Get Over Your Guilt


I believe guilt is an emotion that is detrimental to one’s mental health, and it is best to prevent or resolve it when it arises, so that one can live more freely and happily. According to Sigmund Freud, the emotions that propel us are sexuality and aggression, and when we attempt to deny, repress, or even consciously suppress these two primary drives, we end up feeling rather bad. Freud suggested that one way our mind defends against such feelings is through compromise formations. When we become aggressive, but lack an avenue to process or vent it, a compromise may develop between the two competing psychic experiences in hopes of achieving maximum drive satisfaction with minimum resulting pain. An example of this is when you become angry with someone, and then take it out on someone or something else. The point Freud was making over 100 years ago is that the aggression you feel towards something in your environment needs to go somewhere, even if it means putting it somewhere it might not belong. When we feel guilty, we are inhibiting or fighting against our aggressive impulses. In this way, guilt is viewed as simply a product of misdirected aggression and is only a compromise formed to mitigate the pain of unexpressed anger.

To illustrate the way this works, follow me through a comparison of scenarios where you accidentally almost hit a person with your car and where you accidentally actually hit a person with your car. In the first case, you’re driving to work early in the morning, during the peak of rush hour. You are alert, coffee in hand and thinking about the day ahead while driving across a bridge. As you are crossing the bridge, the red light in front of you turns green. As you approach an upcoming intersection, a woman suddenly walks out into the intersection, in your path, while staring intently at her phone while typing an email. You quickly react by slamming on the breaks and screeching to a halt, inches away from striking the woman. The screeching breaks prompt the woman to look up from her phone, look at you, and then inaudibly says “oops” as she continues to cross the street, shrugging off the incident as if nothing happened How would this interaction make you feel? Would you become angry? Feel relief? Personally, I would most likely be aggravated. I would feel the need for at least 10 minutes of water cooler time with colleagues in order to vent about the thoughtless woman whom almost got herself killed and ruined both of our lives in the process because she needed to finish an email. Likely, people would then attempt to soothe my frustration with similar stories of their own “near misses.” Feeling validated, my aggression sufficiently processed, I would head back to my office and proceed with my day.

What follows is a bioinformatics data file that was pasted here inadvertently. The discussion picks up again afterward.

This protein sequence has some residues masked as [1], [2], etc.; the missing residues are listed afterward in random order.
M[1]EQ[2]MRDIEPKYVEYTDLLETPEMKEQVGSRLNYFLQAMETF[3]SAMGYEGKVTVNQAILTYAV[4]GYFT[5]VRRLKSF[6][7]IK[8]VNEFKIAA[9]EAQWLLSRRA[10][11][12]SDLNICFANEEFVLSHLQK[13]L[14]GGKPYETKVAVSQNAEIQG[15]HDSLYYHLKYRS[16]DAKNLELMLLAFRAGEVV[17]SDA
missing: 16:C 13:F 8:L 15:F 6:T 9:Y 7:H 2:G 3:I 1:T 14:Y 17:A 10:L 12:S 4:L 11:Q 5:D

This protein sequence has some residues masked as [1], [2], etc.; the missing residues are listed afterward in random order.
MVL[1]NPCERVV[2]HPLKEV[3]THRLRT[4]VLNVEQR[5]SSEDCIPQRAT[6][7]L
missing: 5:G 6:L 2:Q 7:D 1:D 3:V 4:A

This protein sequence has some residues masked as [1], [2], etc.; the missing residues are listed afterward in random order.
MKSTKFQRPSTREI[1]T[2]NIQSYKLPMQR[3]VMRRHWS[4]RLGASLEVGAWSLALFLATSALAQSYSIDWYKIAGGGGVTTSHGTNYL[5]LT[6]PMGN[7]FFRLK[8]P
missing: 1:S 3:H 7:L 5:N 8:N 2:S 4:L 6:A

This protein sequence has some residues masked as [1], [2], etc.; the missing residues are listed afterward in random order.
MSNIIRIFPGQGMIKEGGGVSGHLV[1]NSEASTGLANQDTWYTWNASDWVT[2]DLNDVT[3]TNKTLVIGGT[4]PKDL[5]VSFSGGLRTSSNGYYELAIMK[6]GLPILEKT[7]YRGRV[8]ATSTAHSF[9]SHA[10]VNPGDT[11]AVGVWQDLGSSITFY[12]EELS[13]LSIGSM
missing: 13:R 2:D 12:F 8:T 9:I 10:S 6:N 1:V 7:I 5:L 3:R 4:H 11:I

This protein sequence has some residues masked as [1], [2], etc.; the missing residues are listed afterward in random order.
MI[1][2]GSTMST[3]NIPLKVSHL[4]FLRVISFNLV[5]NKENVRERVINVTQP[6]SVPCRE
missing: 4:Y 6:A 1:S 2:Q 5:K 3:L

In the alternative scenario, instead of screeching to a halt and nearly missing the woman, you instead crash into her, and then she dies. What would you be feeling then? Fear? Panic? Self-blame? I would strongly experience all three. No longer would I seek the solace of water cooler chit chat in order to vent and decompress. Nor would I be responded to with the same commiseration and comfort, after having accidentally killed someone.  So where does that anger go if it cannot be directed elsewhere? Oftentimes when backed into an emotional corner, we direct the anger back on ourselves in the form of guilt. Guilt is corrosive and a powerful agent in the creation of panic attacks, depression and suicidal thoughts.

As we can see from these alternate scenarios, guilt is the product of unresolved aggression. While one may feel angry at the victim for having caused a catastrophe, it would feel socially unacceptable to express anger towards someone who unfortunately died in a traffic accident, even if it was her fault. I’d feel obligated to feel sorry for her and her loved ones, despite the pain and bad predicament she caused me.

Sometimes, we feel guilty around less dramatic events. For example, we may find ourselves faced with obligations during the holidays and wanting to get out of them. Guilt may nag at you if you end up skipping, or even for trying to skip, those obligations. That guilt is just masking anger for feeling put upon. So instead of wallowing in guilt, allow yourself to experience your anger and own those feelings of annoyance. By taking responsibility for your anger or annoyance, you can deal with it in a healthier and more direct way, and then get past it so you can proceed more freely with your day.

About Jason LaHood Psy.D.

Dr. Jason LaHood, PsyD, is a Licensed Clinical Psychologist specializing in existential and psychodynamic psychotherapy. He sees children, adolescents and adults, and supervises graduate and postgraduate trainees who see clients on a sliding scale. Dr. LaHood specializes in working with clients suffering with Functional Neurological Symptoms Disorder (i.e. Conversion Disorder). Dr. LaHood has extensive experience working with child, adolescent and young adult acting out behaviors, anxiety and depression. Dr. LaHood also works with adult clients dealing with depression, anxiety, suicidal ideation, chronic work stress, relationship discord (including couples therapy), and complex trauma and/or bereavement. Dr. LaHood graduated with a Doctorate of Clinical Psychology in 2009 from the Chicago School of Professional Psychology. He also holds a Masters Degree in Clinical Psychology from Pepperdine University.